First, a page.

Naples alleges McAlinden abused him from the age of 13 into his 20
He expects he never will, saying the priest has few assets.
|The Rev. Terence McAlinden remained close with the Naples family until his alleged victim, |
Chris Naples, went to the prosecutor's office.
McAlinden, who was suspended from ministry in 2007, is seen here in an undated photo.
"This has never been about the money," Naples said. "It’s about exposing him for the monster that he is, and it’s about transparency in the diocese. They knew about McAlinden. They could have done something about it. And they did what every other diocese did. They kept it hush-hush and paid behind-the-scenes settlements."
|The Rev. Terence McAlinden, left, in an undated photo at St. Theresa's Parish in Little Egg Harbor. |
Chris Naples is in the background.
Also named as a defendant is St. Theresa’s Parish in Little Egg Harbor, where McAlinden was named pastor in 1988. For two decades leading up to the appointment, he served as director of the Catholic Youth Organization. The suit can be found here.
|The Rev. Terence McAlinden, left, declined to comment when a reporter knocked on his door. |
McAlinden has acknowledged sleeping nude with teenage boy
Naples, who lives with his wife and two children in New Gretna, first came forward to the diocese in 2007, alleging McAlinden sexually abused him for more than a decade, beginning when he was 13. The diocese investigated the claims, found them to be credible and suspended McAlinden from ministry, effectively ending his career as a priest.
Since then, two other men have made similar claims. One of the men, Patrick Newcombe, revealed at a press conference in 2011 that the diocese gave him a settlement in exchange for his silence. Newcombe first came forward in 1989 and reached a settlement in 1992. The other accuser, Bob Markulic, said McAlinden abused him in the 1960s at his first assignment, Our Lady of Victories Church in Sayreville.
Markulic received an undisclosed settlement from the diocese two years ago, said his attorney, Gregory Gianforcaro.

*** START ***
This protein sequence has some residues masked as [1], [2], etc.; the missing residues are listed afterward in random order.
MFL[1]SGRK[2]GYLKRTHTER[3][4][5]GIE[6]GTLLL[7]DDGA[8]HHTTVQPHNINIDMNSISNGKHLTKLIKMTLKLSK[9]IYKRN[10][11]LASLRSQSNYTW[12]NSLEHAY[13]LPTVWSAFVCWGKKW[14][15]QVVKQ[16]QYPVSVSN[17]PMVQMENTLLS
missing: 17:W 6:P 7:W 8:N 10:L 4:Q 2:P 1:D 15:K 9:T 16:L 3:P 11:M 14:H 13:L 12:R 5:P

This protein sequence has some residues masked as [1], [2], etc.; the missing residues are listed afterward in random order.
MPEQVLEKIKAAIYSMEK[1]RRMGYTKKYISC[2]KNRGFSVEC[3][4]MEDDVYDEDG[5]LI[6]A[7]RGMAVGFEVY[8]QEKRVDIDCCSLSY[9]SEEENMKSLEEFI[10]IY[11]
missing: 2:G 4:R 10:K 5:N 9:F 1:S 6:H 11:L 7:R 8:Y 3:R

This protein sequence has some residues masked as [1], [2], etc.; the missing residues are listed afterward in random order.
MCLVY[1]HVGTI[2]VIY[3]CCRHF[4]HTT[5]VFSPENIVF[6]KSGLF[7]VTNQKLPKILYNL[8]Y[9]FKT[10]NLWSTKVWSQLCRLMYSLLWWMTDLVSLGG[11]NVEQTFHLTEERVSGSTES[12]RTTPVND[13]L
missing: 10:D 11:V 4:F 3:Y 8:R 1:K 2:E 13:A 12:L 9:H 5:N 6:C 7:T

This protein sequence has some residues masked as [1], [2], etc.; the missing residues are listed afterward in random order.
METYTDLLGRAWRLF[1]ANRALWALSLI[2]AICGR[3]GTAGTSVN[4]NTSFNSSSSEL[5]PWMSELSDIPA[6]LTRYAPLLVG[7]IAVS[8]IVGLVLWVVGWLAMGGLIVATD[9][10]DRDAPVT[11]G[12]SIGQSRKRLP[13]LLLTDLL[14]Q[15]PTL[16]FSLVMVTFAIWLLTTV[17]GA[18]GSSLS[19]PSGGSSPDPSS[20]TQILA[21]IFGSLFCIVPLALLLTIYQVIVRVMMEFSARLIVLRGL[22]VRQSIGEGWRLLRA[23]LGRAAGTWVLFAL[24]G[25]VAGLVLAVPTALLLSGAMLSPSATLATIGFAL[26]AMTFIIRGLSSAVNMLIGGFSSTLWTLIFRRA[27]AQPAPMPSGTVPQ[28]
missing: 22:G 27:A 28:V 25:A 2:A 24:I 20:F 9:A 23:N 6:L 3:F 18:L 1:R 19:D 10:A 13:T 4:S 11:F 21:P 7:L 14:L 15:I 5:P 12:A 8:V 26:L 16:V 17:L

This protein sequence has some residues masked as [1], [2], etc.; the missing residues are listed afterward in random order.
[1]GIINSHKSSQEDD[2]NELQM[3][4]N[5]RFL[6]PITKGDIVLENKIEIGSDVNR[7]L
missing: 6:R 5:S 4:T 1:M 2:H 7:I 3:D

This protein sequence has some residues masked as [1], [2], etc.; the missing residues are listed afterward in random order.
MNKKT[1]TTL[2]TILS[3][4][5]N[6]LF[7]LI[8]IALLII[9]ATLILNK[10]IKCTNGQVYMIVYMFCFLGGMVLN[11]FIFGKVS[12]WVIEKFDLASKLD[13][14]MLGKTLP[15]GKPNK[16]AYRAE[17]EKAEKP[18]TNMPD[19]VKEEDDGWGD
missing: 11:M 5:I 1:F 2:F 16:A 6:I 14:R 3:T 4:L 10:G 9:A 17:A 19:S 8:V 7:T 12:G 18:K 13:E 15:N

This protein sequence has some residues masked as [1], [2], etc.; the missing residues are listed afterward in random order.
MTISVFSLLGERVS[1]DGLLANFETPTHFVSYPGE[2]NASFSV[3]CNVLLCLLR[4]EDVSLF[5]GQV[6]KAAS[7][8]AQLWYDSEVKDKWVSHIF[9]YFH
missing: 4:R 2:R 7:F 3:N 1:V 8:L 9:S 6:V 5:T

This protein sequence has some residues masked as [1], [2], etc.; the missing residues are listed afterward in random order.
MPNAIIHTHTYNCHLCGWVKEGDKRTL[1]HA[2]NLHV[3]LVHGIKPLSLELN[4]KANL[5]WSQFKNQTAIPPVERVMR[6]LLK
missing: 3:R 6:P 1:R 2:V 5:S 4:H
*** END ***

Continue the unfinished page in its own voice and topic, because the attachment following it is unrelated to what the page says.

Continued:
McAlinden, now 73, declined to comment when a reporter knocked on the door of his ranch-style home in Little Egg Harbor. He said he did not have an attorney.
During a December 2012 deposition in the Delaware court case, he acknowledged having an intense sexual relationship with Naples but said it began only after Naples turned 18.
He also admitted sleeping nude with "a number of" teen boys who were active in the diocese’s youth group. The overnights took place at Jeremiah House, the youth group’s headquarters in Keyport, and at the rectory of St. Theresa’s, he said. Other times, McAlinden said, teen boys bathed nude with him in a hot tub at his parents’ home in Toms River.
In the deposition, a copy of which has been obtained by The Star-Ledger, he called nudity in the hot tub "standard practice." McAlinden said he had no sexual contact with the children.
Rayanne Bennett, a spokeswoman for the diocese, would not discuss the lawsuit or address McAlinden’s status.
Naples said the diocese told him in 2007 that McAlinden would be removed from the priesthood altogether, or laicized. Yet five years later, at the time of the deposition, McAlinden said he remained a priest, albeit a retired one, and drew a pension from the diocese. He augmented that pay by working as a real estate agent, he said.
'He Knew How to Manipulate'
He called it "The Poor Box."
McAlinden kept the 28-foot Bayliner cabin cruiser in Toms River, and to 13-year-old Chris Naples, it seemed pretty cool.
McAlinden offered to take him out on the boat when they met at the weekend leadership retreat in the summer of 1985. The teen’s mother, divorced and deeply religious, readily agreed, believing a priest would be a positive influence on her son, Naples said.
Nothing sexual happened on that first boat ride, a day trip, Naples said. An overnight trip followed on the Fourth of July. Naples said that day marked the first of hundreds of sexual assaults.
He contends McAlinden abused him at Jeremiah House, on the boat, in the rectory at St. Theresa’s, at the home of the priest’s parents in Toms River and on trips Delaware, Connecticut, New York, Atlantic City and the Virgin Islands.
In one instance, a housekeeper who was employed by the church walked into a bedroom while the two had sex, the suit states. It’s not clear if she reported what she saw. Other priests knew about Naples’ frequent sleepovers but said nothing, according to the suit.